Developmental origins of health and disease: new insights

Basic Clin Pharmacol Toxicol. 2008 Feb;102(2):90-3. doi: 10.1111/j.1742-7843.2007.00186.x.


Epidemiological and animal studies show that small changes in the developmental environment can induce phenotypic changes affecting an individual's responses to their later environment. These may alter the risk of chronic disease such as metabolic syndrome or cardiovascular disease. Recent research shows that animals exposed to such a mismatch between prenatal and postnatal environment develop obesity, reduced activity, leptin and insulin resistance, elevated blood pressure and vascular endothelial dysfunction. Epigenetic processes are involved in such effects, targeted to promoter regions of specific genes in specific tissues. Such fine control of gene expression suggests that the mechanisms have been retained through evolution through their adaptive advantage, rather than representing extreme effects of developmental disruption akin to teratogenesis. There may be adaptive advantage in a developmental cue inducing a phenotypic change in generations beyond the immediate pregnancy, and a range of data that support this concept. In animals, epigenetic effects such as DNA methylation can be passed to successive generations. Environmental toxins, including endocrine disruptors, may induce greater risk of chronic disease, even at low exposure levels, if they affect such normal developmental epigenetic processes. Appropriate interventions may have long-term multigenerational effects to reduce the risk of chronic disease.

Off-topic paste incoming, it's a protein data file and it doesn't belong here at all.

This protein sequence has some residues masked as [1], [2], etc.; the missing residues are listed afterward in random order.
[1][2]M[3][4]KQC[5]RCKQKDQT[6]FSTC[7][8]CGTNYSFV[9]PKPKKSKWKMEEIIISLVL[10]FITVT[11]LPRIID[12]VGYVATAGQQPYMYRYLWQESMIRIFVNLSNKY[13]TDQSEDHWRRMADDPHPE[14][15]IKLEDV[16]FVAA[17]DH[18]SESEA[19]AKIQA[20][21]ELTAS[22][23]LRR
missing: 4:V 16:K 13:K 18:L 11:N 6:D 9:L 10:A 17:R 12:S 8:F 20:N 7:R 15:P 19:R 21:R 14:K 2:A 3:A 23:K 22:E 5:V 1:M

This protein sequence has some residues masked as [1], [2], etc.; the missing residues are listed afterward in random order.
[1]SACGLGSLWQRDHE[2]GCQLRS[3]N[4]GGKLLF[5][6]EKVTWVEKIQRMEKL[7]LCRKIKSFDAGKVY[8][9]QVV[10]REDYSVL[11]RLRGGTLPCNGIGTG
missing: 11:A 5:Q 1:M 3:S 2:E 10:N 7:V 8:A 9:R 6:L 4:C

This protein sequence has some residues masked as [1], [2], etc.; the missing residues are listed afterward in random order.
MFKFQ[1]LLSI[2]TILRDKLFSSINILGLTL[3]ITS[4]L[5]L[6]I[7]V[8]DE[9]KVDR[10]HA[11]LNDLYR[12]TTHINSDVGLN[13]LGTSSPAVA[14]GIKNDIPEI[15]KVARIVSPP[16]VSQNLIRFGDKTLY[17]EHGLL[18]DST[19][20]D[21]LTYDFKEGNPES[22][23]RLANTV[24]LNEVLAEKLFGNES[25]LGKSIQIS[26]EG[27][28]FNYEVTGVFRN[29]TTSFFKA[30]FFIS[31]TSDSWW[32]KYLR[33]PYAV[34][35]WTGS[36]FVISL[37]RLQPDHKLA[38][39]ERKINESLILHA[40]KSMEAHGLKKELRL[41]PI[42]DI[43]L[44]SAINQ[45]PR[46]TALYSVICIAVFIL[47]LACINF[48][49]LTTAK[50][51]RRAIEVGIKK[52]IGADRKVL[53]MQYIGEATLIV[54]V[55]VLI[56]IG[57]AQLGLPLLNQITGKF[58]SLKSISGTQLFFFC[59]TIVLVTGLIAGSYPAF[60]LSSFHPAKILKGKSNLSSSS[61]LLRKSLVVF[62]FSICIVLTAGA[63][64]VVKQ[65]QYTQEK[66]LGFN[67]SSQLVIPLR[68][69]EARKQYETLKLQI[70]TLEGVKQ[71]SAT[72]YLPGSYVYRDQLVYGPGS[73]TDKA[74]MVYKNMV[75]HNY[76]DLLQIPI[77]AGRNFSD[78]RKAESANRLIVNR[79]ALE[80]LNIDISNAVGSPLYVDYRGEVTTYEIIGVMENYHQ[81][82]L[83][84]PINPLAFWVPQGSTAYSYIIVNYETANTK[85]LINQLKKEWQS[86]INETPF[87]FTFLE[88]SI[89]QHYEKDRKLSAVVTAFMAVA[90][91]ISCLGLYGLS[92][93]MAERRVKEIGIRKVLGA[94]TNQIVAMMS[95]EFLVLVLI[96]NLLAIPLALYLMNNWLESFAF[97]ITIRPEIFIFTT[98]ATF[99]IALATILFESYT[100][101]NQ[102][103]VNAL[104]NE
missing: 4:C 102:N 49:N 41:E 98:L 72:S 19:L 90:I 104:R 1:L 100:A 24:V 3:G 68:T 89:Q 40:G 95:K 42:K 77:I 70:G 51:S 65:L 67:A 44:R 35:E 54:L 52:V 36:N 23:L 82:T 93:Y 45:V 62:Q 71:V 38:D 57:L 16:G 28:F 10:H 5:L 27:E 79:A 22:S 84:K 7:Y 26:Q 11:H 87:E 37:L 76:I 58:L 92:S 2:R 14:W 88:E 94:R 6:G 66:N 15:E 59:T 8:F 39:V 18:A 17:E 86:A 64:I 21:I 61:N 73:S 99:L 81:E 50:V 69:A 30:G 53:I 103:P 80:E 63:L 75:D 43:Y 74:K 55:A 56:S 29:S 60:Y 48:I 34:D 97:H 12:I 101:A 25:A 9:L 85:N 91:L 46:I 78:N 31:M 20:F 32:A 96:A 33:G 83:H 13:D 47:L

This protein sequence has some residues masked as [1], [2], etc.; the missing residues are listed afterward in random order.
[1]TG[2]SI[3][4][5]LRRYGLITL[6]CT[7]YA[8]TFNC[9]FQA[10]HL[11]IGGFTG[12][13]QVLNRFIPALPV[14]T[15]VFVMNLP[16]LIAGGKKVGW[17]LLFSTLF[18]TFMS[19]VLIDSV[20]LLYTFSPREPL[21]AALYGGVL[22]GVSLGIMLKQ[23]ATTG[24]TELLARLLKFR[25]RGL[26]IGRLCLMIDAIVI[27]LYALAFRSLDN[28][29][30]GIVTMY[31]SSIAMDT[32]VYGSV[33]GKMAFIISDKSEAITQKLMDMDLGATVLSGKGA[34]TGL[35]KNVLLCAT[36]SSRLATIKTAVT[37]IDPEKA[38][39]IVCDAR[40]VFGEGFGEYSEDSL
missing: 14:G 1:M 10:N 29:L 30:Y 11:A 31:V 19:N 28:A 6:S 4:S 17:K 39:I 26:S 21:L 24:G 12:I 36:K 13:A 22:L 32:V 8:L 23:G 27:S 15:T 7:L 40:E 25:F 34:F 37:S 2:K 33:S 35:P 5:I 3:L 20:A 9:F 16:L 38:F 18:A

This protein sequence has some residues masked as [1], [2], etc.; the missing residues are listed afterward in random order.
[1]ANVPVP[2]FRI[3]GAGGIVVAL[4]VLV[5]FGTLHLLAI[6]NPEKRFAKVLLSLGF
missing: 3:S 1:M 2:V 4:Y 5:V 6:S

Publication types

  • Research Support, Non-U.S. Gov't
  • Review

MeSH terms

  • Animals
  • Chronic Disease*
  • Environmental Pollutants / toxicity
  • Epigenesis, Genetic
  • Female
  • Humans
  • Pregnancy
  • Prenatal Exposure Delayed Effects*
  • Prenatal Nutritional Physiological Phenomena


  • Environmental Pollutants